Cue the sound of a needle yanked off a Sam Spence record.
With 1:15 left in the game, everything fell apart. All I can remember is a blur of images: a ball caught high in the air and pressed against a helmet, Belichick storming off the field with a second left to play. The Giants beat the Pats, 17-14. Peyton Manning's twerpy little brother got a ring, and grown men across New England went into their bedrooms to cry.
But just as the Patriots had stepped in to salve the wounds of hurting Red Sox fans after the tragedy of October 2003, the Celtics, powered by the new "Big Three" of Paul Pierce, Ray Allen, and Kevin Garnett, swooped down in the spring of '08. They emphatically changed the subject as the team, led by Doc Rivers's shrewd coaching, won the NBA Finals, beating the hated Los Angeles Lakers in six games — the last of which, a 131-92 blowout, was the league's largest margin of victory in a clincher.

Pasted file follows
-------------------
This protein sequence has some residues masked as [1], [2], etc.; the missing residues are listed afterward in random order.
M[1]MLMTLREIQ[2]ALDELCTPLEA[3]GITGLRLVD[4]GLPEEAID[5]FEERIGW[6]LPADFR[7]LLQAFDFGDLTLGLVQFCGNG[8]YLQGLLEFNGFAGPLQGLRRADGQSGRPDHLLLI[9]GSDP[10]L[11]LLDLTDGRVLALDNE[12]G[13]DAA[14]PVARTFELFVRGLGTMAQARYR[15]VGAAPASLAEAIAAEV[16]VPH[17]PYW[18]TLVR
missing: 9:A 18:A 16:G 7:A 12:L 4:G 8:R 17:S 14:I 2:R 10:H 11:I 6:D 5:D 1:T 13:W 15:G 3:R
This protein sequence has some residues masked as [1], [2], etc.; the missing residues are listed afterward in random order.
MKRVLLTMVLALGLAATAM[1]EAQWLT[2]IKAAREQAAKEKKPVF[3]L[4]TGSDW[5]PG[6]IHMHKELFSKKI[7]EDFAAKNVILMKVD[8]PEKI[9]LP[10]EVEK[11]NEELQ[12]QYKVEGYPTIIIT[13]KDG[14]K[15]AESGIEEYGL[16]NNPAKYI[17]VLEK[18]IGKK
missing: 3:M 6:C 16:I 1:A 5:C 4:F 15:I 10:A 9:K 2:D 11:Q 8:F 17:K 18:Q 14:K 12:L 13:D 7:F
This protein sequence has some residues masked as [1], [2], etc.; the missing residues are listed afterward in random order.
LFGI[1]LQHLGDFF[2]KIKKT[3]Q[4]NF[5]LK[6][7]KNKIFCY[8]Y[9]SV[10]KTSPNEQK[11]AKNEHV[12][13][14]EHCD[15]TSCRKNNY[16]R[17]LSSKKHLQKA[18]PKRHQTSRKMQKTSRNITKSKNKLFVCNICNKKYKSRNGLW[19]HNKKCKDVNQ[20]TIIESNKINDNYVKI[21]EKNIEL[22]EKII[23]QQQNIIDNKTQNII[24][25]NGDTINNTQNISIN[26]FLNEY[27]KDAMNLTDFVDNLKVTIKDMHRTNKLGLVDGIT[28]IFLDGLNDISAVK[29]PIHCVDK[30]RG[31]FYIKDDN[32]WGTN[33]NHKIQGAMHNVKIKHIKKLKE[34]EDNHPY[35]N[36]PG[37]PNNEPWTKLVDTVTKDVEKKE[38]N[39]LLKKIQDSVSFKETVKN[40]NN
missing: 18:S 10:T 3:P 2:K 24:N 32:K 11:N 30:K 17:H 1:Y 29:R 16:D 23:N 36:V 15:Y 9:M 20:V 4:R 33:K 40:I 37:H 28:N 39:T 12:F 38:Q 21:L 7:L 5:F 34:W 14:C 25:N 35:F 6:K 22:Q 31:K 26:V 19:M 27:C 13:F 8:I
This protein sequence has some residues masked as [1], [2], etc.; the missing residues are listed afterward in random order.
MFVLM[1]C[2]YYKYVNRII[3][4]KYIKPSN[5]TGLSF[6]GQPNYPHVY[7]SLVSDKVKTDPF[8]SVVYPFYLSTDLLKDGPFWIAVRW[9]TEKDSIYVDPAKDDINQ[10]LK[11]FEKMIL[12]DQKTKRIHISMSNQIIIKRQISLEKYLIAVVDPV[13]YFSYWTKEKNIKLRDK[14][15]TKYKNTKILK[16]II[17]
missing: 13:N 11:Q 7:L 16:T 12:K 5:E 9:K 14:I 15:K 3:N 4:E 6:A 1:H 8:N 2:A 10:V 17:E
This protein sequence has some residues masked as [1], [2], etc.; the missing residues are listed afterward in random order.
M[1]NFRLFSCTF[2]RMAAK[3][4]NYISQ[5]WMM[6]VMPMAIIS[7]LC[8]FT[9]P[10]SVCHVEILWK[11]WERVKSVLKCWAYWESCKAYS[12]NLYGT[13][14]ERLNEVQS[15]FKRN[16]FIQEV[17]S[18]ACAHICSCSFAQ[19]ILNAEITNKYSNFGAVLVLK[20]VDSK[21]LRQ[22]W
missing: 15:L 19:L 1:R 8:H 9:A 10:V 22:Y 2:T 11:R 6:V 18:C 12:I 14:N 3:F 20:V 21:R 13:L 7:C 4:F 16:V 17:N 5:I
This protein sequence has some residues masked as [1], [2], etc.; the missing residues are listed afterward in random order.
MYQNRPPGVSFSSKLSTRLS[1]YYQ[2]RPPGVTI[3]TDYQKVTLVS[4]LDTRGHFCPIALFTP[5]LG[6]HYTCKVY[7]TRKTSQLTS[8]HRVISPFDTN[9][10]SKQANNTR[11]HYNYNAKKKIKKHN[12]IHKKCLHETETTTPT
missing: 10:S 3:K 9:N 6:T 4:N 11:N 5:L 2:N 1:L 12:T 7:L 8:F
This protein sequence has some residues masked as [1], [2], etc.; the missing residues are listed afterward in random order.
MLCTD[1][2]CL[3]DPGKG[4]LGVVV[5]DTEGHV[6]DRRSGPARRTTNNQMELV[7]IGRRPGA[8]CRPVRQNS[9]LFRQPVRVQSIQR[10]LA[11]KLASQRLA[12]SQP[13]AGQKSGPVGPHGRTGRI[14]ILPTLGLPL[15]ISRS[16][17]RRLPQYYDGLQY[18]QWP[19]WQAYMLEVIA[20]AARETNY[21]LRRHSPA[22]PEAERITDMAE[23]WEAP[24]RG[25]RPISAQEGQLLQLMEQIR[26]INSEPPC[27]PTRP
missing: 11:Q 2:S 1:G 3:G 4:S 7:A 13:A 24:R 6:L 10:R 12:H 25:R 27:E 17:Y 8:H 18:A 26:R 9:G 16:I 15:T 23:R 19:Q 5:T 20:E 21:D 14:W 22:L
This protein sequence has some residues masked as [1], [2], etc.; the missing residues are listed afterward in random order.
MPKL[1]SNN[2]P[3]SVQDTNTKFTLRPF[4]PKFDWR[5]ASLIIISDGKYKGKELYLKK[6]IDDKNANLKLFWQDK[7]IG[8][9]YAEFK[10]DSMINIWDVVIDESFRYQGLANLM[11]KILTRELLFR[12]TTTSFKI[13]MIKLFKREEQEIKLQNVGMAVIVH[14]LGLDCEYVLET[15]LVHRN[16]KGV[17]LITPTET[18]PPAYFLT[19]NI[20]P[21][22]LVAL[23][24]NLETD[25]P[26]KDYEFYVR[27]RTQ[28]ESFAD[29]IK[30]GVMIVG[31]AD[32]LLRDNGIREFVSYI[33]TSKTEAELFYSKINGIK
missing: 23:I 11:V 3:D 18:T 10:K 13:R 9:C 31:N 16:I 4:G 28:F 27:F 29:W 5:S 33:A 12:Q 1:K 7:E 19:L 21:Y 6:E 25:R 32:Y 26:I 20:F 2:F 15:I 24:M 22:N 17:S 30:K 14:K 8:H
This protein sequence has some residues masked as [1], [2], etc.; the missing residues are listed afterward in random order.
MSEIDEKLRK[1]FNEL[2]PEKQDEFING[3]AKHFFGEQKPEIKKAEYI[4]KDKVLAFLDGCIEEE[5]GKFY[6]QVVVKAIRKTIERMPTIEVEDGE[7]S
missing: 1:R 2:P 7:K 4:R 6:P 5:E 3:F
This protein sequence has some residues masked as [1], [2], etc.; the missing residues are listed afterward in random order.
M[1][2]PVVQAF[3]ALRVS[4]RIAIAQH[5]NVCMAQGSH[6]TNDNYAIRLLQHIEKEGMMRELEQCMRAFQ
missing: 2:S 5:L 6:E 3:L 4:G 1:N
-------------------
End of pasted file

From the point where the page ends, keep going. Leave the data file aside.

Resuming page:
"Anything is possible!" Garnett screamed to the heavens in primal release. And indeed it was. A city accustomed to playing the patsy had transformed itself utterly. As Steve Buckley writes in his new book Wicked Good Year (It Books), 2007 was Boston's annus mirabilis, "the greatest period of prosperity not just in Boston sports history, but in any city's sports history."
So how about it? The aughts were pretty awesome — would it be unsporting to hope the teens belong to Title Town, too?
Mike Miliard can be reached at firstname.lastname@example.org.
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